Cord Jefferson knew as soon as he read Percival Everett’s provocative 2001 novel Erasure that he wanted to turn it into a movie. And so, writing completely on spec, he adapted the book into one of the most critically acclaimed films of the festival season, American Fiction, which had its world premiere in TIFF and recently was a spotlight screening at the Middleburg Film Festival where it won the People’s Choice Award.
The film stars Jeffrey Wright as frustrated author and English professor Thelonius “Monk” Ellison, who is sick and tired of how Black culture is reduced to stereotypes to entertain Caucasians in the literary world, although you could just as easily add Hollywood into the mix, also. To combat this, Monk creates a fictional persona and writes a book filled with all of the urban tropes that have made others into bestselling authors. And much to his chagrin, the book becomes a hit.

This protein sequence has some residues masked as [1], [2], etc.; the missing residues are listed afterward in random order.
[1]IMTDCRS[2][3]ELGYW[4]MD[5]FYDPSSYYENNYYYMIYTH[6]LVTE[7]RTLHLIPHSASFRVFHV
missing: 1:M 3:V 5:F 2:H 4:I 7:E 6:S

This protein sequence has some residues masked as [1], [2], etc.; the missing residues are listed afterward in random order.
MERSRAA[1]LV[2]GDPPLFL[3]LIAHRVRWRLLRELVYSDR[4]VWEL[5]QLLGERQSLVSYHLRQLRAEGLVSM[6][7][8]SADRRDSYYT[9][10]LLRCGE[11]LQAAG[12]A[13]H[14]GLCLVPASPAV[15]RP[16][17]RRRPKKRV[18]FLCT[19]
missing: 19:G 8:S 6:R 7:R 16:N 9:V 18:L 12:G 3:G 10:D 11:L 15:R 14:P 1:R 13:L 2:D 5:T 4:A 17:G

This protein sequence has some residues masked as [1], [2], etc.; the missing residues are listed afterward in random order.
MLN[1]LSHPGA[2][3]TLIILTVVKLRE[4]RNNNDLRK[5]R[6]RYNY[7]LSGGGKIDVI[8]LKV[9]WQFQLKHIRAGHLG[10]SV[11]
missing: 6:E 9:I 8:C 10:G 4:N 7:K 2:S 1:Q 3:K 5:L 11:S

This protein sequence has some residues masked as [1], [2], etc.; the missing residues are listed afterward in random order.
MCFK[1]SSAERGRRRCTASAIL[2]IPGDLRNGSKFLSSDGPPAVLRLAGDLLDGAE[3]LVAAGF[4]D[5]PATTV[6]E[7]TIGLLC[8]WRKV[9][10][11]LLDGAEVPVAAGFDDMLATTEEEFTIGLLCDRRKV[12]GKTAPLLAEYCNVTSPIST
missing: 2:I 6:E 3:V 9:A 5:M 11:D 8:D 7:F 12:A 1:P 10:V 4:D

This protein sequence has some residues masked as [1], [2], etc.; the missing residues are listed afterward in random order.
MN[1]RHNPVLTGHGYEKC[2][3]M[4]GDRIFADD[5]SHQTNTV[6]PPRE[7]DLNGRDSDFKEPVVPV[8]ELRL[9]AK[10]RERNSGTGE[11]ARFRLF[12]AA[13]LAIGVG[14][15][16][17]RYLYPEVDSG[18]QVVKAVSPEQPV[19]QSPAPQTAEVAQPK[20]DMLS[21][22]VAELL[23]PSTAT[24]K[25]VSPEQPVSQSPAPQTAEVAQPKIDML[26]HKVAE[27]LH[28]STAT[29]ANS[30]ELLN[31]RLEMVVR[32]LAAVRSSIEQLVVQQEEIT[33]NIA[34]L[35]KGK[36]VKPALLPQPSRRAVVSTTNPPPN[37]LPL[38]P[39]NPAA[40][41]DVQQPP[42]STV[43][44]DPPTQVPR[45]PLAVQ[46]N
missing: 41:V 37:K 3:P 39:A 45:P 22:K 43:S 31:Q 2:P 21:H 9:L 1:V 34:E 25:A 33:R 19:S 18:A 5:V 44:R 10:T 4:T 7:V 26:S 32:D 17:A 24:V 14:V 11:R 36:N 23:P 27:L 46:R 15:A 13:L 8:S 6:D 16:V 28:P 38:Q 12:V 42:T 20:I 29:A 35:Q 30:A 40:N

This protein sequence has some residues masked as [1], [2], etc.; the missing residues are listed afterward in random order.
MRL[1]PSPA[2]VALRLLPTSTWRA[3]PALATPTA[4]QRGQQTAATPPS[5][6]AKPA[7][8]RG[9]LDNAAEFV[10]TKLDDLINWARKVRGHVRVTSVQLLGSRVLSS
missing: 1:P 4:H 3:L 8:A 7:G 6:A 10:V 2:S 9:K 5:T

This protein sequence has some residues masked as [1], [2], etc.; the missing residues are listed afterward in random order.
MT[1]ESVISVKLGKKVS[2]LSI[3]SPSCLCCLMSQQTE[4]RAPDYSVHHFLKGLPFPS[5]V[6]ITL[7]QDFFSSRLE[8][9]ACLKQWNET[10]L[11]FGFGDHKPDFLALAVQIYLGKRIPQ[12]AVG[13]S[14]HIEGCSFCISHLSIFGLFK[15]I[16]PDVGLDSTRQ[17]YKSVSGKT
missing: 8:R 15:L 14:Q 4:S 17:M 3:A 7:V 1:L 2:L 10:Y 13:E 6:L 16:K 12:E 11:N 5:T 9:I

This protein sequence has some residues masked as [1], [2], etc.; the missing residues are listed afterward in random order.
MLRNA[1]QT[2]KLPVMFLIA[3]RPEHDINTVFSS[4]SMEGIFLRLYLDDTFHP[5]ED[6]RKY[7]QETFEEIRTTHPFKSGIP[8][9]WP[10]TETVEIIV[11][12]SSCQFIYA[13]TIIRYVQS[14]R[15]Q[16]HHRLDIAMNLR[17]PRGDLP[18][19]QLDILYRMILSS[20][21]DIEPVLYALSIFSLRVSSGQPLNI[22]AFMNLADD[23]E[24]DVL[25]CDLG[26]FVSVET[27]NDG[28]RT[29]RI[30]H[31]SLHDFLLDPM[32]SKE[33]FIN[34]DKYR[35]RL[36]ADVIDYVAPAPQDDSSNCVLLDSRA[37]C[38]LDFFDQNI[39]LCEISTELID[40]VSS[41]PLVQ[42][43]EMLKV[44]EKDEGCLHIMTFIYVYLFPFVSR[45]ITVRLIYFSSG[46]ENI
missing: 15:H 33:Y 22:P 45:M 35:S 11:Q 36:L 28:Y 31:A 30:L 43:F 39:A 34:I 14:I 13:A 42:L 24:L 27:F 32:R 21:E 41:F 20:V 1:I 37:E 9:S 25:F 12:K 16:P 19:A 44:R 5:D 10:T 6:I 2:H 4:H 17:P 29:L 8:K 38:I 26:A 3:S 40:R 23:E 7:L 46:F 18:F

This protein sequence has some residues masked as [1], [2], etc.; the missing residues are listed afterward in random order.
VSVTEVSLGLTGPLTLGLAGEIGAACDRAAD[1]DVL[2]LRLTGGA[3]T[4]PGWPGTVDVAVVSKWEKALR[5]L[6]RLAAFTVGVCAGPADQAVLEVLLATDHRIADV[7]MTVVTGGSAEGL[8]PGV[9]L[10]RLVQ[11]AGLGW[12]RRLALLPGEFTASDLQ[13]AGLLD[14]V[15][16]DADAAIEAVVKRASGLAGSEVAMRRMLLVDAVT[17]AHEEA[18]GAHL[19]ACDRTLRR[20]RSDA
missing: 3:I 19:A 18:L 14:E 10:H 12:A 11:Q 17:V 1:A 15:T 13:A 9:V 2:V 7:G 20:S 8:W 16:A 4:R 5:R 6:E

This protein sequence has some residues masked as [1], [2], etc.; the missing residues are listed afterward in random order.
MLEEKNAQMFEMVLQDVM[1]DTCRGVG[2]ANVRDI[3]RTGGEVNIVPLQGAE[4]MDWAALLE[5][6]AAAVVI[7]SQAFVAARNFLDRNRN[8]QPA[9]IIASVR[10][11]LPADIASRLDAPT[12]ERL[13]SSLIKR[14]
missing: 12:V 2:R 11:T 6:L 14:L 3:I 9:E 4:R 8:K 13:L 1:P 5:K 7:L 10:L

I had a chance to talk with Cord Jefferson about American Fiction, his Middleburg experience, the challenge of adapting Erasure and the risk he took in changing some aspects of Everett’s novel. Of course, we also chatted about the casting of Jeffrey Wright, who is pitch-perfect and commanding as Monk, as well as the rest of the incredible cast.
American Fiction opens in select theaters on December 15th before expanding a week later.